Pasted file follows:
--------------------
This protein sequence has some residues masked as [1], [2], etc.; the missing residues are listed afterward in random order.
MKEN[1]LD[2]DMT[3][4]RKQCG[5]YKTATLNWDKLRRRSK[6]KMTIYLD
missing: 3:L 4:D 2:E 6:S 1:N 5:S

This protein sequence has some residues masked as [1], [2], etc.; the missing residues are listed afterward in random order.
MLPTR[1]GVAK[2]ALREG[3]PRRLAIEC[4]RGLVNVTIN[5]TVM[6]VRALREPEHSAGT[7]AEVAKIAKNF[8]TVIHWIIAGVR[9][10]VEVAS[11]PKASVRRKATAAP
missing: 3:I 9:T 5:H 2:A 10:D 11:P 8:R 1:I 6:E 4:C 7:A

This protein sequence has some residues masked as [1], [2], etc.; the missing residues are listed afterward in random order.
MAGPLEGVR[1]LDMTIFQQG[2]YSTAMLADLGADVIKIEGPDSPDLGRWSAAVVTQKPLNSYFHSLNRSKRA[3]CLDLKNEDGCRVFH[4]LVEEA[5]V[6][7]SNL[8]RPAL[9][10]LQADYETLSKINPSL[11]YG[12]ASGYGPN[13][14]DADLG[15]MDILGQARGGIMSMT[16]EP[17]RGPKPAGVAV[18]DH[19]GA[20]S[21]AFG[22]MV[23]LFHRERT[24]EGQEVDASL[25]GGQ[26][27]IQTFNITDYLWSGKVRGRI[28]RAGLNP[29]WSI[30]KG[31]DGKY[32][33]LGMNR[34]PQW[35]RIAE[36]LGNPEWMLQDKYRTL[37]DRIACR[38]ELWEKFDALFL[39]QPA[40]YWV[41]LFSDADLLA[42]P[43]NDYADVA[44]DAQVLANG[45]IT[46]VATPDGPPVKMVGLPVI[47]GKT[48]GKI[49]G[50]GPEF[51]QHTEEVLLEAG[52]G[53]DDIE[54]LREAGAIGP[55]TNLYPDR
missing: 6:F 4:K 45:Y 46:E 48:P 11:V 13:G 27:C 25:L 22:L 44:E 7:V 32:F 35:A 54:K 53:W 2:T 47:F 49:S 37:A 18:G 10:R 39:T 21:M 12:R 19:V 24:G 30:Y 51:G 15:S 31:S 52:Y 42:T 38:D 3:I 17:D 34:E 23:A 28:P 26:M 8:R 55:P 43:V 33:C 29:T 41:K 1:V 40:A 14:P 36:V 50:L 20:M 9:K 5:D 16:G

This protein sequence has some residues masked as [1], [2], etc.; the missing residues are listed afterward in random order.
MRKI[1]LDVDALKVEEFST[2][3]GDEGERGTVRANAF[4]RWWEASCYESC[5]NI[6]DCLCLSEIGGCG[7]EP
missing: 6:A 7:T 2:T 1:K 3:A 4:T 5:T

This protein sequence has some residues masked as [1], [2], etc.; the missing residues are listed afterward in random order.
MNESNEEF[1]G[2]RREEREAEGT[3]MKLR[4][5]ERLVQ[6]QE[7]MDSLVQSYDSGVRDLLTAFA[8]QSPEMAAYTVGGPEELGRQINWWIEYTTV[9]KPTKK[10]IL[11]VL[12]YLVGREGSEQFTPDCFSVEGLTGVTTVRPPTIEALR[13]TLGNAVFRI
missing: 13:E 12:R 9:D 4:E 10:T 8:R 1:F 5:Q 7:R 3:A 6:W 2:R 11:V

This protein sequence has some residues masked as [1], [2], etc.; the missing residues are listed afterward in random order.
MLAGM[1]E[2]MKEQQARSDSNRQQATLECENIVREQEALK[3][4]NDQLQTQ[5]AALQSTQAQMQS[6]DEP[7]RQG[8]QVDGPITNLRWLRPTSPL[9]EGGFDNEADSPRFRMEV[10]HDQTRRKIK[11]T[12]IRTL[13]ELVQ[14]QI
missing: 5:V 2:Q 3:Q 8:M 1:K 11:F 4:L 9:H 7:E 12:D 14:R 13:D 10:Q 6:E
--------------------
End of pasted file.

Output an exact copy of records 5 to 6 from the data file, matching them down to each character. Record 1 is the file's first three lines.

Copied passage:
This protein sequence has some residues masked as [1], [2], etc.; the missing residues are listed afterward in random order.
MNESNEEF[1]G[2]RREEREAEGT[3]MKLR[4][5]ERLVQ[6]QE[7]MDSLVQSYDSGVRDLLTAFA[8]QSPEMAAYTVGGPEELGRQINWWIEYTTV[9]KPTKK[10]IL[11]VL[12]YLVGREGSEQFTPDCFSVEGLTGVTTVRPPTIEALR[13]TLGNAVFRI
missing: 13:E 12:R 9:D 4:E 10:T 8:R 1:F 5:Q 7:R 3:A 6:W 2:R 11:V

This protein sequence has some residues masked as [1], [2], etc.; the missing residues are listed afterward in random order.
MLAGM[1]E[2]MKEQQARSDSNRQQATLECENIVREQEALK[3][4]NDQLQTQ[5]AALQSTQAQMQS[6]DEP[7]RQG[8]QVDGPITNLRWLRPTSPL[9]EGGFDNEADSPRFRMEV[10]HDQTRRKIK[11]T[12]IRTL[13]ELVQ[14]QI
missing: 5:V 2:Q 3:Q 8:M 1:K 11:F 4:L 9:H 7:E 12:D 14:R 13:D 10:Q 6:E